You are so incredibly stupid. Everybody can steal cars? They don't have to ask permission to borrow it because they don't know the owner of the car? Go away of this forum. We do not support any of illigal things like stealing other map files.
No, that would be stealing.
Look at it this way.
I paid for Black Ops
I downloaded the tools because I bought the game, so I technically paid for access to the tools
They included the d3dbsp file in the tools
They took it out
I want it back.
How i'm I stealing if I paid for it, I can go right now and attempt to see if I get the d3dbsp file out of the fast files in Black Ops, by law, I can do this, its called "Fair Use", I would be using it under "Research"
If I manage to recreate the map (after months of hard work in radiant), I would release the map to the public so they can edit it.
I love mapping, I love recreating maps, I love Treyarch maps, they are very beautiful. I am that type of person who loves to see how these maps are made. I am also a perfectionist, that's why I rarely like recreating maps by using pictures, I want to get the map file and recreate from that way, so I can make the map the same like it is in the game.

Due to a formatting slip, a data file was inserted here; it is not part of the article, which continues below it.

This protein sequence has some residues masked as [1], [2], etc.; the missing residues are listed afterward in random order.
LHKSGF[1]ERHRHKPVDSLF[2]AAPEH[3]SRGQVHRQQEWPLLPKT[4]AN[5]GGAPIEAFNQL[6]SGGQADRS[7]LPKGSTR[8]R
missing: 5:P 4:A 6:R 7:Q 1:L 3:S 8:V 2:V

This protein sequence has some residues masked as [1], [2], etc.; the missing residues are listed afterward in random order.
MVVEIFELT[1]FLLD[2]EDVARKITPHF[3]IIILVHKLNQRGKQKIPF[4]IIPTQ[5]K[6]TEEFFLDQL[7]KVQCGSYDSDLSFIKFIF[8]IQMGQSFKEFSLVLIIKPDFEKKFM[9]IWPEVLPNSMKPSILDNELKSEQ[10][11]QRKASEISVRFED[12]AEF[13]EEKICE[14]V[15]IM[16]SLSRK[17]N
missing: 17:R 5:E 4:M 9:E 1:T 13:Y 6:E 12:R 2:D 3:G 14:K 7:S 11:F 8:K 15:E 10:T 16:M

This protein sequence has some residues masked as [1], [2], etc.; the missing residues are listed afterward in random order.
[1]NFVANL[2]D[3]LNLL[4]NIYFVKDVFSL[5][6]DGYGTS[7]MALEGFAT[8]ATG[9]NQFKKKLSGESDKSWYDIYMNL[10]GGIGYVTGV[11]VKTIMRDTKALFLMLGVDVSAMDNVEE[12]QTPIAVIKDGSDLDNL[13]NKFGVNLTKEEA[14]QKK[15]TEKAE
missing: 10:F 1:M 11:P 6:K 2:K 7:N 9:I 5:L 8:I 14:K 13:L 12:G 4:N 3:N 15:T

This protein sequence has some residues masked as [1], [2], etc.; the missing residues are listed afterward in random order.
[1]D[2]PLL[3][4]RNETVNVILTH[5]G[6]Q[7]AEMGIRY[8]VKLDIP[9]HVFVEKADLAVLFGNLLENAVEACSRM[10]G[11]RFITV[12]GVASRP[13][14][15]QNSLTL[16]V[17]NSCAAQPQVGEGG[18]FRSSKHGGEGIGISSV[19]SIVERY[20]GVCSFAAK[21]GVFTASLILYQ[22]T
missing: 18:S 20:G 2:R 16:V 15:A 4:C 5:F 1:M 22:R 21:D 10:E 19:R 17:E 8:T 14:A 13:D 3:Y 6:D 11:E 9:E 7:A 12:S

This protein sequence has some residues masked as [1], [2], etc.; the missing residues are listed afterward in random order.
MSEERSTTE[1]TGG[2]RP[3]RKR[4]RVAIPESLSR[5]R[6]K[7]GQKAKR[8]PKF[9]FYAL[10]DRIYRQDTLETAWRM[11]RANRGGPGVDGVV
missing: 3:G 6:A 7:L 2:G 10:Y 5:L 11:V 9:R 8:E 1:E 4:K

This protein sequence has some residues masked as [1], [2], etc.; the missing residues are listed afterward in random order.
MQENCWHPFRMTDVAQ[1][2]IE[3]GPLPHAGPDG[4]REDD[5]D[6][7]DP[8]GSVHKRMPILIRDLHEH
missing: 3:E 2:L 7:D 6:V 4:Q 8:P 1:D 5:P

Even the tiniest things in a recreated map can change the whole flow of the map and make it not even feel like the original map. This is one thing I want to avoid, I want it to feel like it is in the original map.
So, I am not stealing, cause I am getting no personal gain from it. The ones who will be benefiting from the maps would be the people who play them and as a extra bonus I would include the .map file so people can see how I create my maps or in a sense, how Treyarch created there maps.
I do understand where you are coming from, I wouldn't release the decompiled d3dbsp .map file, I would recreate the .map file after months of hard work, and then I would release it.
Fair use is a limitation and exception to the exclusive right granted by copyright law to the author of a creative work. In United States copyright law, fair use is a doctrine that permits limited use of copyrighted material without acquiring permission from the rights holders. Examples of fair use include commentary, criticism, news reporting, research, teaching, library archiving and scholarship. It provides for the legal, unlicensed citation or incorporation of copyrighted material in another author's work under a four-factor balancing test. The term fair use originated in the United States. A similar principle, fair dealing, exists in some other common law jurisdictions. Civil law jurisdictions have other limitations and exceptions to copyright.